A team of researchers is canvassing California to try and nail down some of the linguistic peculiarities native to its various regions. Conventional wisdom holds that, aside from garish movie caricatures like Spicoli and Cher Horowitz, the English spoken on the west coast is clean, accentless, and standard.
(I'm from Seattle, and we definitely think that about ourselves up here. Question, though: Most of my friends pronounce the word "warm" like "war" with an m on the end, but I pronounce it like "arm" with a w on the front. According to them I am a complete freak. Does anyone else do this? W-ARM. IT MAKES PERFECT SENSE. HELP ME.)
What the researchers found was that California is home to some very distinct patterns in accent and dialect.
Eckert and a team of researchers descended upon the non-costal towns of Redding and Merced in the Central Valley to interview residents and indentify California accents and dialect. After the researchers gathered interviews with as many residents as they can, they apply it to a speech corpus to analyze spoken language.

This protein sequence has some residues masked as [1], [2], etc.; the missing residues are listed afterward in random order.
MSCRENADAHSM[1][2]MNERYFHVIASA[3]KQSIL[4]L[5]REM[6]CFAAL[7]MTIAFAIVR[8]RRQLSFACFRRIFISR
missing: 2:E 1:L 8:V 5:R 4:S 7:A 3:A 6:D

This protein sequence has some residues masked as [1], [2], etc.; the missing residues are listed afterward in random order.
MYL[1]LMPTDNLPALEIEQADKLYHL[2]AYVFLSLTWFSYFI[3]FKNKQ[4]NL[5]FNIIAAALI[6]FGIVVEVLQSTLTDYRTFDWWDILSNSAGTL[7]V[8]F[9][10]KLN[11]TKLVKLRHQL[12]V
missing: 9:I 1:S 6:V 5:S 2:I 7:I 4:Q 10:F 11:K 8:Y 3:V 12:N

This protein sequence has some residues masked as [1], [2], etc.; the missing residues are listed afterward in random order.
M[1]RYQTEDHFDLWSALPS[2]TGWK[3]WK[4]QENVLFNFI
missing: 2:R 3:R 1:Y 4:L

She also learned that many Californians use a nasally "a," found often in the Midwest. Once when she was interviewing a student at a Palo Alto high school, he complained the school was too homogenous, noting there weren't a lot of "blocks." After a moment, she realized he said "blacks."
...She also observed that Californians blended pen/pin, with speakers saying both words the same, much like people in the South.
Aaaaaahahahahaahahah, "pen/pin" just made me laugh for like an hour. Just say "GAHD, betch, gimme back my PIN," over and over again but pretend you're asking for a pen. I am literally going to be screaming in this accent all week. Yahr WALCOME, frehnds and nehbers!!! (Betchess.)